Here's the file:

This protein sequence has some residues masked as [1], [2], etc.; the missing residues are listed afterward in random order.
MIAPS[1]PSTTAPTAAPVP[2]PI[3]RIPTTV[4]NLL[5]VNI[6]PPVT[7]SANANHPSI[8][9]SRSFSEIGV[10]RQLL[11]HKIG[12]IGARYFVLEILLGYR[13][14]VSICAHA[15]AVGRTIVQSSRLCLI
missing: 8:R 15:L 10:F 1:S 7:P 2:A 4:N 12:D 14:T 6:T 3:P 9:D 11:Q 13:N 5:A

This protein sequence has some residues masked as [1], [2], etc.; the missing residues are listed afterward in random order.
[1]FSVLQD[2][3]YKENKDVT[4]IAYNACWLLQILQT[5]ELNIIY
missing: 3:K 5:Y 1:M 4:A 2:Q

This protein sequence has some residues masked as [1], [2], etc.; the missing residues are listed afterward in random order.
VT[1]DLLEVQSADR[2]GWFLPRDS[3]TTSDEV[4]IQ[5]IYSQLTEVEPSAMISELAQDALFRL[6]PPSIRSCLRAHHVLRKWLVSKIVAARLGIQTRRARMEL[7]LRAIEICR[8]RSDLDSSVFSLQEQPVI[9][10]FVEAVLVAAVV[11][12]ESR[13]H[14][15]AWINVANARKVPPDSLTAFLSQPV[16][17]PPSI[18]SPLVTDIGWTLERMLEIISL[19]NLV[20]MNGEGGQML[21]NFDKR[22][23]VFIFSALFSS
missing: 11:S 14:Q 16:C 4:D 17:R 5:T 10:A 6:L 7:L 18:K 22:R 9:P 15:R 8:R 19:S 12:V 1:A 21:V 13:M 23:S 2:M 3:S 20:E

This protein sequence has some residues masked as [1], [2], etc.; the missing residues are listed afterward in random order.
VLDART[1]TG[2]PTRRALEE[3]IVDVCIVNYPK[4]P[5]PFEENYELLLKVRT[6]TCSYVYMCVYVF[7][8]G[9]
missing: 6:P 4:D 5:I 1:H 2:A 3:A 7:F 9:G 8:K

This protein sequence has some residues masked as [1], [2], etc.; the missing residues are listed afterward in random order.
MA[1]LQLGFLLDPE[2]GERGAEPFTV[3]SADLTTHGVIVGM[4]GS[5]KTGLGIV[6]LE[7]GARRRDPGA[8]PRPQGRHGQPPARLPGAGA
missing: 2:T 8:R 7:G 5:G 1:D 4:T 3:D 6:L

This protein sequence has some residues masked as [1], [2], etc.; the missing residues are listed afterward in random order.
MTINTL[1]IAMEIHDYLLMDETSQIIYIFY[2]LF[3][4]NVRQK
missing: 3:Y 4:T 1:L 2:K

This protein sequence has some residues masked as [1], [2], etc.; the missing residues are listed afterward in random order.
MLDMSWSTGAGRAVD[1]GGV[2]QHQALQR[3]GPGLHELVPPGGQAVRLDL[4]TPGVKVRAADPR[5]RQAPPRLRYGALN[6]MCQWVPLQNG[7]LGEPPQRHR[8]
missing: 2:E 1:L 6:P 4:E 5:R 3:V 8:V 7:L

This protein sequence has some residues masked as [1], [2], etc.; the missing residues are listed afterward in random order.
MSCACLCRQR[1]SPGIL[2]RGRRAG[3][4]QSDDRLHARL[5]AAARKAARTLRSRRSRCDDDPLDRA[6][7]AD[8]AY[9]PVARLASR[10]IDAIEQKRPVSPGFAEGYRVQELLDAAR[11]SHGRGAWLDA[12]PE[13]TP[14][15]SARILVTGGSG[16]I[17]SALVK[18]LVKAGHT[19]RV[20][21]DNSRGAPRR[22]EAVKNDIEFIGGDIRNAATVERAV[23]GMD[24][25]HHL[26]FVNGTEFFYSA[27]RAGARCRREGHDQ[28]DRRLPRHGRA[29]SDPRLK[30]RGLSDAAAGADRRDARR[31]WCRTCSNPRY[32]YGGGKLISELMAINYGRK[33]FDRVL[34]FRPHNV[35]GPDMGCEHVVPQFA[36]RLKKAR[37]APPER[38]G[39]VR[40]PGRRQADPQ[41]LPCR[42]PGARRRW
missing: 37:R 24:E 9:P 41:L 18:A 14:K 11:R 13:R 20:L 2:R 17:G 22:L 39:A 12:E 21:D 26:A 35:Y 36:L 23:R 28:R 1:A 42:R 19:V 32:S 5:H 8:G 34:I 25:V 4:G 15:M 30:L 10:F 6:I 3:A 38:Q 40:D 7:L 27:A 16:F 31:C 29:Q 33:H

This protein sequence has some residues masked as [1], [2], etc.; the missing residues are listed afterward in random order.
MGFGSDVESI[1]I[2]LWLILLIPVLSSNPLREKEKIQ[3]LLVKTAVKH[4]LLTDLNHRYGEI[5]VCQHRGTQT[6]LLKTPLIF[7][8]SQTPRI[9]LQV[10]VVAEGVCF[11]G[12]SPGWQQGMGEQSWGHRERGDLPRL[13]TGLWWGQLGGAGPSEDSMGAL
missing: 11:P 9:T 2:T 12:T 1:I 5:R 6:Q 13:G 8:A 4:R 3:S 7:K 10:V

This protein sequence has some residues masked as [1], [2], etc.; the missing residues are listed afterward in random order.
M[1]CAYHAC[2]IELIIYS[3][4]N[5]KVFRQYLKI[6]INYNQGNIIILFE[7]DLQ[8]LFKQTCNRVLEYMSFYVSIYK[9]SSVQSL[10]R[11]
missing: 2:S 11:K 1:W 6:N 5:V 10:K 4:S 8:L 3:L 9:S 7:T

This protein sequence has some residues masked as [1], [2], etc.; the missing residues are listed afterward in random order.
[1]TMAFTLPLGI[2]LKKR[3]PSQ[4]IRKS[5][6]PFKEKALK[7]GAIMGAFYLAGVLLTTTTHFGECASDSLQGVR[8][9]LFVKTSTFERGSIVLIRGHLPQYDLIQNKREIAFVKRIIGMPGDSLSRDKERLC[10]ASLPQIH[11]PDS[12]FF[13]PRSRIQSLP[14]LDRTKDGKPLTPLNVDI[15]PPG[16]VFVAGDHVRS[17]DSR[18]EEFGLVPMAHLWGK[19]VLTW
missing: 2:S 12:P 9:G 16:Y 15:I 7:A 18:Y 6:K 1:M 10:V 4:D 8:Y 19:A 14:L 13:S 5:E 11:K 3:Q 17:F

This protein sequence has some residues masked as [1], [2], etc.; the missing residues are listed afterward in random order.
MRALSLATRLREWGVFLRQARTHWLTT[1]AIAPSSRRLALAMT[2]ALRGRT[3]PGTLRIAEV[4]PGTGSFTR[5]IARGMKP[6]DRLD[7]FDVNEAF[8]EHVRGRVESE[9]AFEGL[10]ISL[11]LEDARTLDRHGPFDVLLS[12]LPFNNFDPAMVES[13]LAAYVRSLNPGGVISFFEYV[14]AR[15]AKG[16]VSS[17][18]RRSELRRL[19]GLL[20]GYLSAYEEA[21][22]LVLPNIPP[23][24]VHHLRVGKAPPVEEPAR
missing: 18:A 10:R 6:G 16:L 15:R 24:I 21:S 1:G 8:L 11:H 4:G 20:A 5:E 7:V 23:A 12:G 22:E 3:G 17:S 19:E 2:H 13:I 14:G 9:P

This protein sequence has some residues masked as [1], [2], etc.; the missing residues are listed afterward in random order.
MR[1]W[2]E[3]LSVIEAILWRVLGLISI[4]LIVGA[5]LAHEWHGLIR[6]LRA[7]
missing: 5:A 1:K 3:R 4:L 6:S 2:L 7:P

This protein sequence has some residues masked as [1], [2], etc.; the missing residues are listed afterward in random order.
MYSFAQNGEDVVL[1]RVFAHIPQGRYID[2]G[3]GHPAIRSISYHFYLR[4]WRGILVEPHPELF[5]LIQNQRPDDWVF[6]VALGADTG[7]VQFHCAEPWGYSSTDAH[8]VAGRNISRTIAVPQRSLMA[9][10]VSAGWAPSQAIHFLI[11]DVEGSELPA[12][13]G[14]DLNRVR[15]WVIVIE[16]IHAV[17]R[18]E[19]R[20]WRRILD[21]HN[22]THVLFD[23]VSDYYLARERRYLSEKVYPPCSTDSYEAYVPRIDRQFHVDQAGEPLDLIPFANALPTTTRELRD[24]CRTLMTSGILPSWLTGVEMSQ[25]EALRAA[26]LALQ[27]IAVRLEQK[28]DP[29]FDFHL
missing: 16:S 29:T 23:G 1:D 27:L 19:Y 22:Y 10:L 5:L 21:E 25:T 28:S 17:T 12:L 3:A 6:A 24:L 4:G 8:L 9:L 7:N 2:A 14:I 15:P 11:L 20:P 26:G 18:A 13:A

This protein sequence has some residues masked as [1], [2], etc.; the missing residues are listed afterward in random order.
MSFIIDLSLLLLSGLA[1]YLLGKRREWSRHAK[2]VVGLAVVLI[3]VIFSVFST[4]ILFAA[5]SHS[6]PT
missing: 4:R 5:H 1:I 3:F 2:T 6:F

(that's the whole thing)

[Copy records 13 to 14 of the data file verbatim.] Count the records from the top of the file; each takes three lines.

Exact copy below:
This protein sequence has some residues masked as [1], [2], etc.; the missing residues are listed afterward in random order.
MR[1]W[2]E[3]LSVIEAILWRVLGLISI[4]LIVGA[5]LAHEWHGLIR[6]LRA[7]
missing: 5:A 1:K 3:R 4:L 6:S 2:L 7:P

This protein sequence has some residues masked as [1], [2], etc.; the missing residues are listed afterward in random order.
MYSFAQNGEDVVL[1]RVFAHIPQGRYID[2]G[3]GHPAIRSISYHFYLR[4]WRGILVEPHPELF[5]LIQNQRPDDWVF[6]VALGADTG[7]VQFHCAEPWGYSSTDAH[8]VAGRNISRTIAVPQRSLMA[9][10]VSAGWAPSQAIHFLI[11]DVEGSELPA[12][13]G[14]DLNRVR[15]WVIVIE[16]IHAV[17]R[18]E[19]R[20]WRRILD[21]HN[22]THVLFD[23]VSDYYLARERRYLSEKVYPPCSTDSYEAYVPRIDRQFHVDQAGEPLDLIPFANALPTTTRELRD[24]CRTLMTSGILPSWLTGVEMSQ[25]EALRAA[26]LALQ[27]IAVRLEQK[28]DP[29]FDFHL
missing: 16:S 29:T 23:G 1:D 27:L 19:Y 22:Y 10:L 5:L 21:E 25:T 28:S 17:T 12:L 3:A 6:A 24:L 4:G 8:L 9:L 7:N 2:A 14:I 15:P 11:L 20:P 26:G 18:A 13:A